The QLOCKTWO W By Biegert & Funk Is A Timepiece For Literate Lovers Of Good Design

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Biegert & Funk has made a name for itself thanks to its iconic clock design that tells time the way we tend to convey it to one another in conversation – with written words in five-minute increments, spelling out “half past twelve” or “a quarter to five.” After creating a number of wall and desk clocks with this design, the firm made a lot of people’s wishes come true and revealed the QLOCKTWO W, a wearable version of the design that fits on the wrist. One has been sitting on mine for the past couple of weeks, and in that time it has managed to make a strong impression on both myself and my friends and family.

With only a 10 x 11 grid of letters making up 110 characters in total (that’s less than a tweet), the QLOCKTWO W can display any time, and even though it only spells out five-minute increments, if you’re more exact, four dots at the bottom of the watch’s face indicate the specific minute, and you can cycle through to a view of the seconds ticking by with a couple presses of the QLOCKTWO’s single button. It also displays the calendar date (and if you’re unaware of the month and year, you likely have more problems than a watch can fix), and is available in English, French and German versions.

The QLOCKTWO W comes in three different finishes – polished, brushed, or black stainless stainless steel. The face of each measures 35 x 35mm, which with a square-faced watch wears roughly similar to a 40mm standard round watch. For me, since I prefer smaller faced watches, it’s a perfect size. The square design and the non-tapering wide 24mm leather strap make it appear more substantial than you might expect, however, and it definitely attracts a lot of curiosity from onlookers.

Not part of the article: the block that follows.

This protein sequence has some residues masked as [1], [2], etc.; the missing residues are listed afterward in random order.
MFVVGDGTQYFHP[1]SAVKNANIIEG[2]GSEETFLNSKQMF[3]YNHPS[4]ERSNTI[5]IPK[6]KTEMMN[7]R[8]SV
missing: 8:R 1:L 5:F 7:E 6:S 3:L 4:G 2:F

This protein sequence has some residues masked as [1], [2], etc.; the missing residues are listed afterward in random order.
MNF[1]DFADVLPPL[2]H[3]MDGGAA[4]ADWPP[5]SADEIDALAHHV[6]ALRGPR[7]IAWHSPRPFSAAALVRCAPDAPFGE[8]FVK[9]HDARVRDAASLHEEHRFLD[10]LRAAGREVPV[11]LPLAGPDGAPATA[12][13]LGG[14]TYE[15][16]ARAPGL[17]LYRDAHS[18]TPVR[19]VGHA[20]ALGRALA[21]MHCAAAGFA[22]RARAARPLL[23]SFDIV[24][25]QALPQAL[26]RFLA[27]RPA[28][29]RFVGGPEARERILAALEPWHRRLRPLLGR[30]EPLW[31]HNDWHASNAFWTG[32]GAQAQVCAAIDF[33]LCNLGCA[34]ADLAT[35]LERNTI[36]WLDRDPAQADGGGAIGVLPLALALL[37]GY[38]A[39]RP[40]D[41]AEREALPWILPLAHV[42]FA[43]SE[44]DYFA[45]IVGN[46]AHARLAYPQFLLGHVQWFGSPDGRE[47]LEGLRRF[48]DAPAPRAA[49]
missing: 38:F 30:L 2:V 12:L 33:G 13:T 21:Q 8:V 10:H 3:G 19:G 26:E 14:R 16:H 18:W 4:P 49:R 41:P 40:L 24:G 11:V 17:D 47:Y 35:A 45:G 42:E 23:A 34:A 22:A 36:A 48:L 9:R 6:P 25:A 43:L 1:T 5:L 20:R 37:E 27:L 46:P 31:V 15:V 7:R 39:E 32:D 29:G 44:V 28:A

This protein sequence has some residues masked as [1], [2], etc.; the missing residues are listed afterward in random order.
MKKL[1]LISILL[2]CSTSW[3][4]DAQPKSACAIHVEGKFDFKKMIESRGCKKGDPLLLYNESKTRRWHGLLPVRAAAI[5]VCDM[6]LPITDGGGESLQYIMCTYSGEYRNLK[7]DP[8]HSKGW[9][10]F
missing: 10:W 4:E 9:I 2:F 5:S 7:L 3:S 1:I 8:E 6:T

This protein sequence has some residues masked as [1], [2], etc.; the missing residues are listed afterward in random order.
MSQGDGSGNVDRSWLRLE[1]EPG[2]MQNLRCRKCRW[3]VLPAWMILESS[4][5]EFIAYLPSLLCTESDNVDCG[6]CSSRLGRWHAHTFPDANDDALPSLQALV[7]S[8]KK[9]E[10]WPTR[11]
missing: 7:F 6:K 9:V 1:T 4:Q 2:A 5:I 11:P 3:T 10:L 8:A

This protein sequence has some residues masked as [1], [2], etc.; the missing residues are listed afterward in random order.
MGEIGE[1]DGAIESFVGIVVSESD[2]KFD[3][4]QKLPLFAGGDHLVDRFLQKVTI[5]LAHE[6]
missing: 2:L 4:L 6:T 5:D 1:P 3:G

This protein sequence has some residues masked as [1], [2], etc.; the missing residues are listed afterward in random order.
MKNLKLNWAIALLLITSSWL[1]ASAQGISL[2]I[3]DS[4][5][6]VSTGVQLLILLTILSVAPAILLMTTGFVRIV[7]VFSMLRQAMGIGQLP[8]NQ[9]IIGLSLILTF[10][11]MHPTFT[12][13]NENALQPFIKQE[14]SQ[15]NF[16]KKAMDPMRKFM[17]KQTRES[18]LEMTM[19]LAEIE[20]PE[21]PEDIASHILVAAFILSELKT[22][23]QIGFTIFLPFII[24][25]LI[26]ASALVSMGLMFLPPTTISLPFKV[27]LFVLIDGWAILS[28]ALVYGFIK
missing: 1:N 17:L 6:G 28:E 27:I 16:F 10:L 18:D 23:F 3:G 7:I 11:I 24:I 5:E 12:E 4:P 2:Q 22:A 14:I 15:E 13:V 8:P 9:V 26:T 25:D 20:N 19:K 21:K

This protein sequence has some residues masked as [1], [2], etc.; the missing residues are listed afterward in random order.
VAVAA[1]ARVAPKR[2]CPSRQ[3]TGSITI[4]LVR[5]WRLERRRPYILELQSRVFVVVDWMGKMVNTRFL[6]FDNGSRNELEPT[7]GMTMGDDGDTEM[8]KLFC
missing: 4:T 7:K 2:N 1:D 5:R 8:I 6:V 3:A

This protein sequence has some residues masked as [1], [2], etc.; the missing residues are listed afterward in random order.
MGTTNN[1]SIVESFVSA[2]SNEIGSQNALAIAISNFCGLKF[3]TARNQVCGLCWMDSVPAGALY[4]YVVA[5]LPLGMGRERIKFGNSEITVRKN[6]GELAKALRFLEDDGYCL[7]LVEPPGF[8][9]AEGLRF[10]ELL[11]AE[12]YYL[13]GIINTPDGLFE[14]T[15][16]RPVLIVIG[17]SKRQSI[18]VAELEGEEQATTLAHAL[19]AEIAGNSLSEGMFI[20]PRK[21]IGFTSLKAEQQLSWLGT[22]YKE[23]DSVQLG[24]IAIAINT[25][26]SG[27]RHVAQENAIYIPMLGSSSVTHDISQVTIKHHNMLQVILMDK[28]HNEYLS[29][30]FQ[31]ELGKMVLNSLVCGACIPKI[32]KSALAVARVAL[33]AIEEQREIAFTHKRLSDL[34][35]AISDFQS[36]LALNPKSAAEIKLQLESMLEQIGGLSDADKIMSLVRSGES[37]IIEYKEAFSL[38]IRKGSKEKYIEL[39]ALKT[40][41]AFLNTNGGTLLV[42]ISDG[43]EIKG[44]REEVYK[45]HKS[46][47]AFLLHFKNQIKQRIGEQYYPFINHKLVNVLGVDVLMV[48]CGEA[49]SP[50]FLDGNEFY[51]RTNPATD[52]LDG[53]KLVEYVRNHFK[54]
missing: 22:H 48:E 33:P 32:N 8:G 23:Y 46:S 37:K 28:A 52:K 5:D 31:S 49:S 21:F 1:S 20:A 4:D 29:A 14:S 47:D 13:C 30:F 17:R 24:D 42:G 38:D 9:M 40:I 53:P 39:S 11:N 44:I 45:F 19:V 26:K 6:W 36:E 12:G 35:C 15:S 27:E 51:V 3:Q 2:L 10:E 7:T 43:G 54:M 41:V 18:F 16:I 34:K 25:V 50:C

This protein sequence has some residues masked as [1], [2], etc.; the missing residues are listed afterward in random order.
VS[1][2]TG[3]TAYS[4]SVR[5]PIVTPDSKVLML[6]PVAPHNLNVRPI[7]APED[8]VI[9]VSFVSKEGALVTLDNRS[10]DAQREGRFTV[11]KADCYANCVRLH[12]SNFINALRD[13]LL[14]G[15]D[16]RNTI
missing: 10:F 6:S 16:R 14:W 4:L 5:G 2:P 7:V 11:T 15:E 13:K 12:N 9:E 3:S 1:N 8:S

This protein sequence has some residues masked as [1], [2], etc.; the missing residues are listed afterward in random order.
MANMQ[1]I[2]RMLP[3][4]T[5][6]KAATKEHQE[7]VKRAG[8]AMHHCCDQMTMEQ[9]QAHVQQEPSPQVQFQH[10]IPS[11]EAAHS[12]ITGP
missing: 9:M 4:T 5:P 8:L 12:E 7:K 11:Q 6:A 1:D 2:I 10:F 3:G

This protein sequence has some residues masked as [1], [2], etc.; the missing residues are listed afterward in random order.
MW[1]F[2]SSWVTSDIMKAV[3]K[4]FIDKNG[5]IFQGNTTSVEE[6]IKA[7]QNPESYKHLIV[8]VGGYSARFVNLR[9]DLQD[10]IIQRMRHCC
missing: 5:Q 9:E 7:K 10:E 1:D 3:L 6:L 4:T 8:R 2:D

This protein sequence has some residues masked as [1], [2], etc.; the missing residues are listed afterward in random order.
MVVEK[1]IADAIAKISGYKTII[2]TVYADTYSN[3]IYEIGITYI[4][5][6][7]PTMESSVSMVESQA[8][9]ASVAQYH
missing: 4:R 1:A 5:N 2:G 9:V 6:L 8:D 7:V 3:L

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Biegert & Funk have done a phenomenal job with the overall look of the case and strap, which isn’t surprising given their history as a design firm. The QLOCKTWO W’s most impressive feature is its display, however. When you activate the display, words light up to reflect the current time. Unlike other watches that use a push-button LED illumination trick to show the time, I found the lighting on the QLOCKTWO to be incredibly even. The letters on the face are relatively small, but they show up clear and very easy to read thanks to the well-engineered backlighting. The amount of time the light remains active also seems perfectly engineered, for reading and for showing others when they ask for the time.

In general I tend to find it hard to continue to wear watches that use a push-button activation mechanism just to display the time, but the QLOCKTWO W has managed to beat that personal preference. You can also activate a demo mode to have it display the time constantly, but you’ll burn through your battery pretty quickly doing that. One other thing to note is that while the display is among the best LED-lit watch faces I’ve ever seen, it still isn’t great for reading in bright sunlight, though in all other conditions, including overcast days, it’s easy to read without a struggle.

The Biegert & Funk QLOCKTWO W is a comfortable-wearing watch that tells the time well and does so in a manner that’s unique without being difficult or obscure. It’s also a wearable work of art thanks to the iconic design of the face and smart, industrial minimalism of the case. Starting at around $ 650 (a price at which you can start to get some impressive automatics), it is likely to appeal to a niche crowd, consisting not so much of watch fanatics who appreciate good design, but of design fanatics who value a good watch. Whoever the buyer, however, the QLOCKTWO W makes for an interesting, attractive addition to a collection, one that practically oozes good taste.

TechCrunch » Gadgets

Toshiba Building A Lytro-Style Camera Sensor For Smartphones And Tablets, Planned For 2013 Launch